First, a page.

HMRC data come as Europe hastens to stack up supplies for winter in absence of the Russian pipeline
Energy exports from the UK to the Netherlands soared by 67% in June, official data discloses, in the most recent sign of Europe’s struggle to decrease its reliance on Russian gas and oil.
British exports of fossil fuels exceeded more than twice in value in June in comparison to the same period in 2021, the most recent trading figures from HMRC show. Over £1bn of that went to the Netherlands, home to some of Europe’s largest gas storage facilities.
The data comes as countries across Europe push to stack up energy supplies for the winter as Russia limits the flow of gas via its Nord Stream 1 pipeline in a clear attempt to force them to diminish their support for Ukraine.
Dutch natural gas storage facilities were filled to half of their capacity at the end of June, almost two months than normal. The filling of the facilities fast-tracked in May when the Dutch government gave a €400m (£339bn) subsidy for gas companies to stock up storage facilities during the summer season.
The Netherlands also directed its state-owned natural gas company to fill up storage left empty by Gazprom at the giant Bergermeer facility as Europe including the UK hastens to stack up supplies for winter in the absence of the Russian pipeline.
The HMRC data [pdf] does not identify the source of the UK’s energy exports but indicates a near tripling in fossil fuel imports in the second quarter of this year in comparison to the same period last year – with almost 5bn more shipped in June this year than the same month in 2021.
This shows a huge proportion of the exports could include oil and liquified natural gas (LNG) shipped into UK ports that were then shipped abroad. At the beginning of 2022, the UK ambassador to the US declared to work with the US to obtain more LNG into Europe as part of the western allied nation’s united response to Vladimir Putin’s invasion of Ukraine.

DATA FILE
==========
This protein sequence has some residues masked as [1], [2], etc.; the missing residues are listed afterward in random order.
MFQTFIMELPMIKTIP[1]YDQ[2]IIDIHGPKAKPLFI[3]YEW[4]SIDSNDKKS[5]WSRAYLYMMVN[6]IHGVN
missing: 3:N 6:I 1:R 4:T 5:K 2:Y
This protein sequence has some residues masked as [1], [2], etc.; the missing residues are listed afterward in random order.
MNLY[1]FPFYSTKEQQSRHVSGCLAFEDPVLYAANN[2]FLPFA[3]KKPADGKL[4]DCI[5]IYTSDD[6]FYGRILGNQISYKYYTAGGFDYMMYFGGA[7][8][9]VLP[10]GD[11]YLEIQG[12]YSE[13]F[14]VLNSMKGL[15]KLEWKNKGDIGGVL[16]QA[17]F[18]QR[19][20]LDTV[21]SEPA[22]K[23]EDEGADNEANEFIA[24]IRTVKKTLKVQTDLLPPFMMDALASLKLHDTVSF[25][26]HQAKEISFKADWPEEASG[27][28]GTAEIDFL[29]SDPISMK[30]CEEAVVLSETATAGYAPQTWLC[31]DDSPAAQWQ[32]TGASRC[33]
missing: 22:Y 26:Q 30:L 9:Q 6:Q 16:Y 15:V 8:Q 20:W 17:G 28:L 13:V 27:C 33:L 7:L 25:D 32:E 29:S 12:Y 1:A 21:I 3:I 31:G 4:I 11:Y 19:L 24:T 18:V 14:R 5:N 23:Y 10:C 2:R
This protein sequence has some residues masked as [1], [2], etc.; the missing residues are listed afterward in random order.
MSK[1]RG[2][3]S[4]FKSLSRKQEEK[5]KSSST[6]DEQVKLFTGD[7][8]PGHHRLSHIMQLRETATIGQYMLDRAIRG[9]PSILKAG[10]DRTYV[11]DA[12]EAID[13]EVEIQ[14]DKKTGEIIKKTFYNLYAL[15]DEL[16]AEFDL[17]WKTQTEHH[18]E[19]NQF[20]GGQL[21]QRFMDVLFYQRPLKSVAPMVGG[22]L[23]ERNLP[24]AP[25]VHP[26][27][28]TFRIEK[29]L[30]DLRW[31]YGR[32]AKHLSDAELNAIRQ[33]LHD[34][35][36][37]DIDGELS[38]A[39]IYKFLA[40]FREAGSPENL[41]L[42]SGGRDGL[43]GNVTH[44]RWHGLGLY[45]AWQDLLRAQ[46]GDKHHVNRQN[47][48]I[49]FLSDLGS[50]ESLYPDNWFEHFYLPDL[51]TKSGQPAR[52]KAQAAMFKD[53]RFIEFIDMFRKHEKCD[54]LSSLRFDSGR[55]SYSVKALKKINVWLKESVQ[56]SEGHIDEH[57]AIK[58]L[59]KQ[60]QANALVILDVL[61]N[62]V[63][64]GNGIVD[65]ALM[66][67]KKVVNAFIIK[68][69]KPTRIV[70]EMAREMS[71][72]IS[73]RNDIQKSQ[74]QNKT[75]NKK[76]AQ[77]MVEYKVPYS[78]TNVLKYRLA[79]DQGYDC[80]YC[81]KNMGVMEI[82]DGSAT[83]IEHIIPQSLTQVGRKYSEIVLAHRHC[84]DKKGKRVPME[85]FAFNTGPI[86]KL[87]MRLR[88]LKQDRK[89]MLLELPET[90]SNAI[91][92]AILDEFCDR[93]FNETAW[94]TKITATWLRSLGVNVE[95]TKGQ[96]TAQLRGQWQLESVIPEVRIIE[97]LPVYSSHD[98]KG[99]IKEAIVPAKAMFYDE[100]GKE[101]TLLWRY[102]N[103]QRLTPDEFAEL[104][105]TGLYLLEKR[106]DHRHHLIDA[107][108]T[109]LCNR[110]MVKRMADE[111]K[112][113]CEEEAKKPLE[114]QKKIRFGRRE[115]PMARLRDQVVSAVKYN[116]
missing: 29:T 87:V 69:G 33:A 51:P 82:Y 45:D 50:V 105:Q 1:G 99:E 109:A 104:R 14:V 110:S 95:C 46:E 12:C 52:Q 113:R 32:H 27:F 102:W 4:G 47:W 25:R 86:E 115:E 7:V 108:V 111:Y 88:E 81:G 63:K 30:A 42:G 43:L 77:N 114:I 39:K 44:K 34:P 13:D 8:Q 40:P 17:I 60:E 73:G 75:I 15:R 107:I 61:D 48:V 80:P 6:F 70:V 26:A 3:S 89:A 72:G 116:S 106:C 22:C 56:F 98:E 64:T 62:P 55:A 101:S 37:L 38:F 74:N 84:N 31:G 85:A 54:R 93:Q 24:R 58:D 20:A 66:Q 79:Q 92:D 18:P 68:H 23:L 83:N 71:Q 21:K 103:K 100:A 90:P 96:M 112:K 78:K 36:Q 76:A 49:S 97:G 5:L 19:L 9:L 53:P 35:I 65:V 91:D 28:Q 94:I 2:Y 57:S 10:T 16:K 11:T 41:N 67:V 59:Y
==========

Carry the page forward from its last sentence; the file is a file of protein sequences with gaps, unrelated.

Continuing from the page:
HMRC data shows in the second quarter of this year the UK shipped in more than £25bn in fossil fuels, in contrast to £8.9bn in the same period in 2021, with £1.2bn of that flowing from the US in June alone.
Independent figures posted on Friday from the Office for National Statistics show that overall exports to the EU of products of all categories climbed by 16.3% between April and June in comparison to the previous three months, while those to the rest of the world jumped by 8.6%.
However, two months of a sharp increase in total world exports in April and May was accompanied by an 8% fall in June, prompting business representatives to pose concerns about the risks ahead.
William Bain, head of trade policy at the British Chambers of Commerce, stated:
“This data shows the risks of weakening, instead of stabilizing, our trade relations with the EU. There is now an urgent need for real delivery by the UK government’s export strategy to support the growth ambitions of UK exporting businesses.”
The director general of the Institute of Export and International Trade Marco Forgione said that “superficially the ONS figures look positive” but that its analysis revealed fewer companies were exporting and fewer goods were being exported.
“Our members are telling us they have grave concerns regarding even bigger price increases later this year, both because of the energy crisis in Europe and the problems faced by our second biggest trading partner, Germany.”